Chan, Chan, the bearded man, What Anona meant to say--if she weren't swimming in hormones and nausea--is thank you for the congratulations and good wishes. (I'm always having to take care of this little girl lately, that is whenever she's not taking care of me. I bought her and Emily Martin a soft blanket and pillows, so they could get some rest during their shifts. Ha. They don't even have time to get a drink of water. We've been so swamped.)
Sara, who was the serial killer on your staircase tonight when I dropped you off? Scary.
nswer to Chan's question. I don't think a good writer embellishes as much as gathers strings of experience and detail and pieces them together--sometimes in a non-sequential way. However, the real trick is training yourself to see what's in front of you (I know I sound like a broken record about this, and I will continue to sound like it) because, really, the Lord has already embellished the world enough for us. How can we improve on what He's already done? We just have to open up and SEE it. When we don't do this, when we want short cuts, when we don't want to expend the energy or time to develop a "writer's eyes and ears," we add fluffy bits of sentimentality that clutter up real truth and reality. They feel like guk. They sound like hicky-gicky-guk, because they're coming from a very small, tightened down world locked up in our ego, where there's no breeze or birds singing. And writing like that can turn us against real writing forever. Good writing takes commitment, courage, time, and practise, and a lot of it is not done at the computer keys. To be able to "see" crosses into spiritual realms. Again, it's a daily, constant training. Ask Leanna about this. I think she just had a great insight into "seeing" that won't leave her quickly. But, don't embellish. The Lord already did a great job of that on His own.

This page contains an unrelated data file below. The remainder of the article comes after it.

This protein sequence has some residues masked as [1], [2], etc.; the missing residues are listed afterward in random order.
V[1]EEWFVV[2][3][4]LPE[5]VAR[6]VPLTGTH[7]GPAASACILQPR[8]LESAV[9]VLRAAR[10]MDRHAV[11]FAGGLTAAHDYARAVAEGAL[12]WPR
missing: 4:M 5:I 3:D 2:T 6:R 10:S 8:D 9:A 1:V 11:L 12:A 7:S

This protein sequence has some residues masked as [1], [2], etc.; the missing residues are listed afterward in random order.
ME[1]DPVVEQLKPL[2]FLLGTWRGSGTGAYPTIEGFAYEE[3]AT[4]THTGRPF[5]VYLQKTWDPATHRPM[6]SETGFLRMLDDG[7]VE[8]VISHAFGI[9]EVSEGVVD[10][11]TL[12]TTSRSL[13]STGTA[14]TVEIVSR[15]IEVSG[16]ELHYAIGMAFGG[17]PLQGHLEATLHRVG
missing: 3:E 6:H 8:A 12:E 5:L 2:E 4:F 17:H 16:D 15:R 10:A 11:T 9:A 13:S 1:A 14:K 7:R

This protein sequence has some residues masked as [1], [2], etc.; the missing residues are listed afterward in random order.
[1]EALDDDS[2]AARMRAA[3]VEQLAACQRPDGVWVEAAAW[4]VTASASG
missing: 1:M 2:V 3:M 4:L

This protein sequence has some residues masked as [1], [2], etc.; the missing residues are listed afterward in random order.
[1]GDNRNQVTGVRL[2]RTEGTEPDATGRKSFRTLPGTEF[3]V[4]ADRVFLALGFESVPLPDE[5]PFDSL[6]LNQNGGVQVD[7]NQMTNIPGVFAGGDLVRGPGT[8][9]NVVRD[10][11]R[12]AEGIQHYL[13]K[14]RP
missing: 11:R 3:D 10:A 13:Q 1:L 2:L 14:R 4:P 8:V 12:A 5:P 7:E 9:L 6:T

Also, ask Leanna about the cat. She's our resident cat expert, but I'd say that was ONE scary dream. What's scaring your inside blood?
Hey, Chandler, also, I just had a long talk with your AZ brother. He's looking forward to coming home--has some interesting insights about it even. Keep in touch.
You should stay with our company rather than posing for pictures as the next bearded GAP ad. Stay with us, Brother; stay with us. Hey, instead of writing about an early experience (Dan stole your assignment anyway), describe for us a cloud--or snow.